11) Nielsen GL et al. The effects of dietary supplementation with omega-3 polyunsaturated fatty acids in patients with rheumatoid arthritis, a randomized double blind trial. Eur J Clin Invest 1992;22:687-91.
Study objective: To determine the effect of dietary supplementation with omega-3 PUFA on disease variables in patients with rheumatoid arthritis. 51 Danish patients were randomly allocated 12 weeks of treatment with either 3.6 g of fish oil capsules or capsules with fat composition as the average Danish diet. Results showed significant improvement of morning stiffness and joint tenderness. No significant effect on the four other assessed clinical parameters. No serious side effects.
12) Schmidt EB et al. The effect of omega-3 polyunsaturated fatty acids on lipids, haemostasis, neutrophil and monocyte chemotaxis in insulin-dependant diabetes mellitus. J Int Med 1989;225(Suppl 1)):20106.
Insulin-dependent diabetes mellitus (IDDM) is associated with an increased risk of coronary artery disease (CAD). We have studied the effect of short-term dietary supplmentation with omega-3 PUFAs on lipids, haemostasis, neutrophil and moncyte chemotaxis in 10 patients with IDDM. The patients were give 4 g daily of fish oil for 6 weeks. No significant effects on platelets or haemostasis were observed. HDL cholesterol significantly increased, and triglycerides and the ratio of total cholesterol to HDL cholesterol significanatly decreased. Monocyte chemotizis was unaltered, while neutrophil chemotaxis significnalty increased after fish oil.
13) Varming K et al. The effect of omega-3 fatty acids on neutrophil chemiluminiscence. Scand J Lab Invest 1995;55:47-52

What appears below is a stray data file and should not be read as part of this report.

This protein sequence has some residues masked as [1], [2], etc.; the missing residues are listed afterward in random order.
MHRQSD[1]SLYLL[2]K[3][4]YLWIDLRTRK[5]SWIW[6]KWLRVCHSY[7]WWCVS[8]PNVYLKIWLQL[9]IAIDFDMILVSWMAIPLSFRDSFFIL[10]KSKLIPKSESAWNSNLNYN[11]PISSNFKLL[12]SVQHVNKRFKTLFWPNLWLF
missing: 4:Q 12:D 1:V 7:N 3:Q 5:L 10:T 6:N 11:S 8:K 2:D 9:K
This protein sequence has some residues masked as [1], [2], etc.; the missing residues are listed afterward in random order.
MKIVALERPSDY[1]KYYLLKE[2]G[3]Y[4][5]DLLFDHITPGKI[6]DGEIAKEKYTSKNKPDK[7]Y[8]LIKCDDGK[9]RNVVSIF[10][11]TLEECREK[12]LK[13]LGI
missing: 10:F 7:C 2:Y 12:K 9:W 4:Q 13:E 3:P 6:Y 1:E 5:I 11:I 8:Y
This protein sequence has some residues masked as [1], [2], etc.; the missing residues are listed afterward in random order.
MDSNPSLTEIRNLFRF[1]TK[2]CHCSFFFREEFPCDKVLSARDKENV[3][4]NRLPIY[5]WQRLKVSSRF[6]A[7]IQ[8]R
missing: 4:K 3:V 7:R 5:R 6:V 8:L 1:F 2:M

The effect of dietary supplementation with omega-3 fatty acids on the production of free oxygen radicals from activated neutrophils was investigated in healthy subjects, using chemiluminiscence. In the first study, 22 persons were given 4 g fish oil daily for six weeks. There was a median reduction in the chemiluminiscence from neutrophils stimulated with opsonized zymosan of 37%. The median content of EPA in the platelets, used as an indicator for cellular fatty acid profile, increased from 0.70 to 2.80%, and there was a significant negative correlation between the chemiluminiscence signal and the content of EPA in platelets. In a second low-dose study 24 persons were allocated daily supplementation with either 0.65 g of fish oil or with a control for 6 weeks. Compared to the control group there was median reduction of 38 and 44% in chemiluminiscence from neutrophils. These findings lend support for a positive role of omega-3 fatty acids in the management of inflammatory disorders.